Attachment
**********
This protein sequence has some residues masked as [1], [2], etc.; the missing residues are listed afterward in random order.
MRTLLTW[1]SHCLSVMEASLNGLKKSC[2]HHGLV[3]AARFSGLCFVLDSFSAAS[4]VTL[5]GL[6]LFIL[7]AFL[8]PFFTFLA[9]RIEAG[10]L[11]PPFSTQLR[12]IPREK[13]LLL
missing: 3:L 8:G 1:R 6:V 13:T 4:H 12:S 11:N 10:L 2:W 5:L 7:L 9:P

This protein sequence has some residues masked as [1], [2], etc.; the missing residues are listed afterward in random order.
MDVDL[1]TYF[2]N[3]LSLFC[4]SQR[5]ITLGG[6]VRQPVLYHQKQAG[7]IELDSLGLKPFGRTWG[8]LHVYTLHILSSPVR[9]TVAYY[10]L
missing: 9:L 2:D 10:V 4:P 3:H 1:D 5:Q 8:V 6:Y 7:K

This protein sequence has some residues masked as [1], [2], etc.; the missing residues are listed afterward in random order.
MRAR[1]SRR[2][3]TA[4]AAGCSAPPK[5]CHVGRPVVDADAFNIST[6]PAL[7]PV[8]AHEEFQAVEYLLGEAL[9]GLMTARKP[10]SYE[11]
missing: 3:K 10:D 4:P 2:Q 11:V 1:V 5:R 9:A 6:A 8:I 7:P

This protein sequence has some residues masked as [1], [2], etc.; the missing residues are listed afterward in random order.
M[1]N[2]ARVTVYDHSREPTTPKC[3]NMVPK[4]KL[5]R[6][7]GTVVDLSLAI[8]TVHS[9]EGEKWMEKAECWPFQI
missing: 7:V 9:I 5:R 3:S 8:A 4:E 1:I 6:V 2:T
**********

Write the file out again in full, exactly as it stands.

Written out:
This protein sequence has some residues masked as [1], [2], etc.; the missing residues are listed afterward in random order.
MRTLLTW[1]SHCLSVMEASLNGLKKSC[2]HHGLV[3]AARFSGLCFVLDSFSAAS[4]VTL[5]GL[6]LFIL[7]AFL[8]PFFTFLA[9]RIEAG[10]L[11]PPFSTQLR[12]IPREK[13]LLL
missing: 3:L 8:G 1:R 6:V 13:T 4:H 12:S 11:N 10:L 2:W 5:L 7:L 9:P

This protein sequence has some residues masked as [1], [2], etc.; the missing residues are listed afterward in random order.
MDVDL[1]TYF[2]N[3]LSLFC[4]SQR[5]ITLGG[6]VRQPVLYHQKQAG[7]IELDSLGLKPFGRTWG[8]LHVYTLHILSSPVR[9]TVAYY[10]L
missing: 9:L 2:D 10:V 4:P 3:H 1:D 5:Q 8:V 6:Y 7:K

This protein sequence has some residues masked as [1], [2], etc.; the missing residues are listed afterward in random order.
MRAR[1]SRR[2][3]TA[4]AAGCSAPPK[5]CHVGRPVVDADAFNIST[6]PAL[7]PV[8]AHEEFQAVEYLLGEAL[9]GLMTARKP[10]SYE[11]
missing: 3:K 10:D 4:P 2:Q 11:V 1:V 5:R 9:A 6:A 8:I 7:P

This protein sequence has some residues masked as [1], [2], etc.; the missing residues are listed afterward in random order.
M[1]N[2]ARVTVYDHSREPTTPKC[3]NMVPK[4]KL[5]R[6][7]GTVVDLSLAI[8]TVHS[9]EGEKWMEKAECWPFQI
missing: 7:V 9:I 5:R 3:S 8:A 4:E 1:I 6:V 2:T